One hundred years ago today, August 9, New York City’s Mayor William J. Gaynor was about to embark on a well-earned vacation cruise when he was shot by a New York City watchman who recently had been fired from his job. Here’s the dramatic photograph of Gaynor’s wounding, taken just seconds after a shot had been fired into Gaynor’s throat at point blank range. This extraordinary photograph, taken by New York World photographer Bill Warnecke, was the result of a rather strange circumstance. All of the other photographer covering the mayor’s departure had come and gone by the time Warnecke, running late, arrived. So it was Warnecke who captured this image, one of the greatest of news photographs, when the shooting started. Gaynor is seen here struggling to stay on his feet. According to his own account, he could not see, was unable to breathe, and heard a “metallic roar” coming and going in his head.
Gaynor recovered enough from this wounding to resume his duties as mayor. Just two months the shooting, he returned to work at City Hall to the cheers of 10,000 citizens. But the bullet remained lodged in his throat, and left him with a chronic cough and a rasping voice. It also changed the man; he was now vindictive and irascible, alienating his reformer supporters. In 1913, Gaynor left on a cruise, hoping to build up his strength for a re-election campaign. But the bullet in his throat now completed its assignment; he was found on a deckchair, dead, apparently from the damage that bullet had done to his body. The funeral procession that followed was the largest New York City had seen since President Abraham Lincoln’s in 1865.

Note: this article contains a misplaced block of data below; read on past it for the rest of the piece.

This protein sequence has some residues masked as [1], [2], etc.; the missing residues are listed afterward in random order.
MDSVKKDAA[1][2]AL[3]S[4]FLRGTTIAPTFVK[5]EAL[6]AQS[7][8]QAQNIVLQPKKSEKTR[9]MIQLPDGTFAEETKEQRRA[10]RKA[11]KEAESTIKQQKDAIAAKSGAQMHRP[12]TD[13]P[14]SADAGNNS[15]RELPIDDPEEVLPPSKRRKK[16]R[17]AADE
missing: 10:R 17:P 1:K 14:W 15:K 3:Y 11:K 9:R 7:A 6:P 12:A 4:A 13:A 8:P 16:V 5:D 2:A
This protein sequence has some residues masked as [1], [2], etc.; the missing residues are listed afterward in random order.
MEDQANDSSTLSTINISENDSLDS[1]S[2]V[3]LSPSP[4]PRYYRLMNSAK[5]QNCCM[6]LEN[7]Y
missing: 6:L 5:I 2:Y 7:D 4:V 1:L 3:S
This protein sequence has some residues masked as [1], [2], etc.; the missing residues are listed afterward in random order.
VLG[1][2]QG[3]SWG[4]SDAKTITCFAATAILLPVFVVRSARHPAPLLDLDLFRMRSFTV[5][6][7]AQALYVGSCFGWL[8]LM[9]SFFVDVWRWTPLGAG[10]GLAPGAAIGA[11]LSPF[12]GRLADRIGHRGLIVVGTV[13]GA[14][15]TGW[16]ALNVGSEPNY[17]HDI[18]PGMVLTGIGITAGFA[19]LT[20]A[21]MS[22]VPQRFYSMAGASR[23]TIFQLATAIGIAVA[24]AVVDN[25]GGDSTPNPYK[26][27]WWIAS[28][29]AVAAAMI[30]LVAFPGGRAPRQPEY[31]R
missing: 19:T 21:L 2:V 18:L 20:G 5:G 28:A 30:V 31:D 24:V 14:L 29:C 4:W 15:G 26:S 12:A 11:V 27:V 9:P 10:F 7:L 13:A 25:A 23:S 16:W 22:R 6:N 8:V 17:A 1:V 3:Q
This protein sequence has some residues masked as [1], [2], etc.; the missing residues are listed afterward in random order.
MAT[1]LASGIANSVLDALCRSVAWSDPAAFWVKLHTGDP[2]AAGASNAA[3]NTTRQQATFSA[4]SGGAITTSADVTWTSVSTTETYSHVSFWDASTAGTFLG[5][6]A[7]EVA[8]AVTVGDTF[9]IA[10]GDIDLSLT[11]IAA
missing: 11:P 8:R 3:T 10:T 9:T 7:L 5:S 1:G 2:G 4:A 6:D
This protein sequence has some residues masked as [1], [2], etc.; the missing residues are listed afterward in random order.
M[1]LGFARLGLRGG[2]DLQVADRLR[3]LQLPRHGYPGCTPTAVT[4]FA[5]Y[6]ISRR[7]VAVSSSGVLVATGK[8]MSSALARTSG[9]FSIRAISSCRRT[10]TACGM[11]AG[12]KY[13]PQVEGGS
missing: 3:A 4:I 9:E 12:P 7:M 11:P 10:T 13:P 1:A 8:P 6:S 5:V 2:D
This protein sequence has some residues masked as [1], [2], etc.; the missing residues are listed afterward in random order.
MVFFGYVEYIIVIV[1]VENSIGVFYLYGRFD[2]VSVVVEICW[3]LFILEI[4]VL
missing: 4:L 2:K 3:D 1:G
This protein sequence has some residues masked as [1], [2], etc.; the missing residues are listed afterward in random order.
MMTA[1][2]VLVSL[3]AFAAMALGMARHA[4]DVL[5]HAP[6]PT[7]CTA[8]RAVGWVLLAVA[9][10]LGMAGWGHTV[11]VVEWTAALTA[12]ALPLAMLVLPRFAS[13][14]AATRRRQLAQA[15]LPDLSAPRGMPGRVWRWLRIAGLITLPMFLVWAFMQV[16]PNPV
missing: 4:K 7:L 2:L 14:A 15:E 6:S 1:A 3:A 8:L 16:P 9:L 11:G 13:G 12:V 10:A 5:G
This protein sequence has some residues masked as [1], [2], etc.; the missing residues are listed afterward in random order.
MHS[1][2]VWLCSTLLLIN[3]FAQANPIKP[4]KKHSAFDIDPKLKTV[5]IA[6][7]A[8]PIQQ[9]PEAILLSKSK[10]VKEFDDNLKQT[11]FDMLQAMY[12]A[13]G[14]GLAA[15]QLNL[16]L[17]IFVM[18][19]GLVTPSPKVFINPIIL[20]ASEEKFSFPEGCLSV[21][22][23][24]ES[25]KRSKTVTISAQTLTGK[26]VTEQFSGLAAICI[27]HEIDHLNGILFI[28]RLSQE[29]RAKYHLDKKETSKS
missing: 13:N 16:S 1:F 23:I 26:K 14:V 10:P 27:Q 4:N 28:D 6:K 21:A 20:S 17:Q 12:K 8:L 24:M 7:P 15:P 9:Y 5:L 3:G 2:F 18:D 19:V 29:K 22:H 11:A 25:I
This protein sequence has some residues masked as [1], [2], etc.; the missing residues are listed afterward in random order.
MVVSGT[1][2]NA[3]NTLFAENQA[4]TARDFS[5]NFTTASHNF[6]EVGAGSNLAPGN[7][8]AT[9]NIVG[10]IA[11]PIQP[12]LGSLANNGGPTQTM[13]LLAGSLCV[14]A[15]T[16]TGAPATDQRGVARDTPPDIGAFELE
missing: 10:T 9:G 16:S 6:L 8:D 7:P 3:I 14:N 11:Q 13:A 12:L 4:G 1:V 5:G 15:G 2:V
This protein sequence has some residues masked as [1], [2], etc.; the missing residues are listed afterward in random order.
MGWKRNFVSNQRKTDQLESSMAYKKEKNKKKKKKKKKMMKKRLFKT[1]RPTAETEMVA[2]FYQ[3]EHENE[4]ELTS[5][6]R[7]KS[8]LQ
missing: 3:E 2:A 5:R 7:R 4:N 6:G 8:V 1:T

Gaynor’s summer home while he was mayor, Deepwells, in St. James, Suffolk County, still stands. Here’s a post card of it, published circa 1910. Deepwells now is owned by Suffolk County and is open to visitors.
Today, a handsome but little-known monument to Gaynor stands in Cadman Plaza, just off the Brooklyn Bridge.
Gaynor’s monument at Green-Wood, where he is interred, is a rather unusual piece. It is a large open granite circle, on the ground. It is a variation on the Victorian symbol for eternity–a globe or circle that has no beginning and no end.
Yesterday, in The New York Times, Sam Roberts wrote about Mayor Gaynor. If you would like to read more about Gaynor, you can find his piece here.